I am not clear what my hon. and gallant Friend means by the Distributive Board, but the new Milk Scheme is being operated by the Milk Division of the Ministry of Food. This is not a representative body. It is staffed by expert officials selected for their wide knowledge of the industry. If my hon. and gallant Friend is referring to the local rationalisation schemes, these are prepared and operated by War-time Associations comprising all distributors in the area.
asked the Parliamentary Secretary to the Ministry of Food whether, in view of the recent tendency of his Department to hand over most of the distribution of milk to the combines and co-operative societies, he will assure the House that he will safe guard the position of small and non- combine dealers?
My noble Friend cannot accept the view that there is any tendency in his Department to hand over the distribution of milk to the combines and cooperative societies. The interests of the small traders are being fully safeguarded under the rationalisation schemes in accordance with the principles laid down in the Command Paper No. 6362.
Yes, Sir. If any milk distributor, small or large, refuses to join his local war-time Dairymen's Association or refuses to operate within the provisions of an approved rationalisation scheme, his existing licence is withdrawn and he is given a temporary conditional licence which requires him to comply with the scheme. If he still refuses, the conditional licence is withdrawn and he is no longer permitted to distribute milk.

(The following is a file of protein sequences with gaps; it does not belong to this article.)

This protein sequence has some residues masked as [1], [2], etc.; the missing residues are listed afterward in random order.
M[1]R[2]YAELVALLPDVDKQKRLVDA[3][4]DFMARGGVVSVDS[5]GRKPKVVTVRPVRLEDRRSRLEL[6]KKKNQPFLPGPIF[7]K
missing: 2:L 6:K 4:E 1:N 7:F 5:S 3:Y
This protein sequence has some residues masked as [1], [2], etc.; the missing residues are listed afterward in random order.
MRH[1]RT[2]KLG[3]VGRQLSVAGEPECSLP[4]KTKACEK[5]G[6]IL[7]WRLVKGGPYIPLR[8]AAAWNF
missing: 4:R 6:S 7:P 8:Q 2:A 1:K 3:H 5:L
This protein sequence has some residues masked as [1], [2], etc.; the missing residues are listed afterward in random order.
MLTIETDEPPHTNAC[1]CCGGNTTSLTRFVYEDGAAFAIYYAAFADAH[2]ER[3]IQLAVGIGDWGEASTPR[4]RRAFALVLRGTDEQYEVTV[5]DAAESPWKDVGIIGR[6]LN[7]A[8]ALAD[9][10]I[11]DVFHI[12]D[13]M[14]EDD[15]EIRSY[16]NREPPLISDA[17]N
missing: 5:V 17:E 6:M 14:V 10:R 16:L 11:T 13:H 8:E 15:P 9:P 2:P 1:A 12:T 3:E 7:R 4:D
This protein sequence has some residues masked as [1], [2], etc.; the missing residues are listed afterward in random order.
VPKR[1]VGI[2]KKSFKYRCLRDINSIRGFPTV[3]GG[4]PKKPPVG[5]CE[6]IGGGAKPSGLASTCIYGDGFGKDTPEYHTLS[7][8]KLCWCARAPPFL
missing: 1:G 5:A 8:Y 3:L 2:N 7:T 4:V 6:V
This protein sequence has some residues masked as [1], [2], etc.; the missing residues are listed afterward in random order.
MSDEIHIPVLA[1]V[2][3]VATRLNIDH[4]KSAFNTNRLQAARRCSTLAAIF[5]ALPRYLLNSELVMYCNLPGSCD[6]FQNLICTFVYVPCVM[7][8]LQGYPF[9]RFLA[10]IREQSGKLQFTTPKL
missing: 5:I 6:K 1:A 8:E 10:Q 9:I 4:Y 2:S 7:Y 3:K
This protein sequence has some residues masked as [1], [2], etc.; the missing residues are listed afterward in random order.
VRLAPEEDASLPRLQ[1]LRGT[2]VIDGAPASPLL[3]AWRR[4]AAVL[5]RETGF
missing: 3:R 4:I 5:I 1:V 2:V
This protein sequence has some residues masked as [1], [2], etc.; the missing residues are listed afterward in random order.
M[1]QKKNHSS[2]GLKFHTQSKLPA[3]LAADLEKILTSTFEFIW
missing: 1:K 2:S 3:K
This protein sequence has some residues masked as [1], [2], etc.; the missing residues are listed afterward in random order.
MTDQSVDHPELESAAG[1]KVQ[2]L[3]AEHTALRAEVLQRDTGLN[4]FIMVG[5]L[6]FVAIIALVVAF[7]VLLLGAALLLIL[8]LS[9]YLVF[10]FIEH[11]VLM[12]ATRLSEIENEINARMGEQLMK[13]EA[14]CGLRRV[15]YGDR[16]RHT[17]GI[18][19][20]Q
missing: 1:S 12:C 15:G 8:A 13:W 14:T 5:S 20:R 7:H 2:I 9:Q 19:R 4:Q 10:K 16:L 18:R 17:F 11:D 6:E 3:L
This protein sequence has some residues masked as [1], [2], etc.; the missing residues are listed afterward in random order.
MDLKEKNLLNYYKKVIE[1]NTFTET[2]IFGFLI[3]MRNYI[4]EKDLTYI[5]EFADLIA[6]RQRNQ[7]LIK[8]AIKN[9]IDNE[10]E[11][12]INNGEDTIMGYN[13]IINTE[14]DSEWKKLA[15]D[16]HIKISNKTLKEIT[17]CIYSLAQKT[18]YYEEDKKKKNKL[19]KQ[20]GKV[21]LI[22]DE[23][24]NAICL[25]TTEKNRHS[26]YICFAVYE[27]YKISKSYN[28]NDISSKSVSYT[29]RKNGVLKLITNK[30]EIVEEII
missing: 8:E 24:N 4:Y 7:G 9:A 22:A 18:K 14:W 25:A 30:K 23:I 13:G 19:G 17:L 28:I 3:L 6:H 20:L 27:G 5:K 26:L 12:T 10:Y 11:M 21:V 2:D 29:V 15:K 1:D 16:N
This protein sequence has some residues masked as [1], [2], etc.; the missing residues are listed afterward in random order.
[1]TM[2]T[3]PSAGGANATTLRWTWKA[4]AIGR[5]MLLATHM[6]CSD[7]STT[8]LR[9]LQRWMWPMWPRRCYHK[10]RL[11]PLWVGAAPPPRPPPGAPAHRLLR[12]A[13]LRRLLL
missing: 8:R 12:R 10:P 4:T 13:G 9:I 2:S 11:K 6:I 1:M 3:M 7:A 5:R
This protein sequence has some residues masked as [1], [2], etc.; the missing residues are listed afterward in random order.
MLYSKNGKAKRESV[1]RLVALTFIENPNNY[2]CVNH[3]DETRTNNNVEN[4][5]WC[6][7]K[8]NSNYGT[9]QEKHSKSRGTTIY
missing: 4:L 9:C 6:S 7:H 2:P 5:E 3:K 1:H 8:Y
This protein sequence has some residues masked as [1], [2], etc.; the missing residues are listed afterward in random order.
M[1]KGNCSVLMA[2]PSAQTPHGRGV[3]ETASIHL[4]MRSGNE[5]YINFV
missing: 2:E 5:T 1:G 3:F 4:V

Will the hon. Gentleman take steps to ensure that distributors who are granted a licence for the distribution of milk do distribute it and do not ask people to call for it?
The pool prices to be paid by the Milk Marketing Board to producers in England and Wales during the period October, 1942, to March, 1943, will vary from 2s. 1¾d. to 2s. 7¾d. per gallon according to the area and the month in which the milk is produced. During the same period the price paid by consumers will be 3s. a gallon.
In reply to the first part of my hon. and gallant Friend's Question, I would refer to the answer I gave him on 10th November. The remuneration allowed for the performance of the depot and wholesale functions is paid by the Ministry of Food out of the funds provided by the difference between the price at which the Ministry purchases milk from the Milk Marketing Board and sells it to the distributive trade. In so far as the total remuneration paid to producers and distributors exceeds the total sum obtained from the sale of milk, the difference is provided from the milk subsidy which is granted to prevent an increase in the price of milk beyond its present figure.
How can the hon. Gentleman deny that there is a subsidy if the wholesale allowance paid by the Ministry is on top of the retail margin which the ordinary wholesale retailer is paid?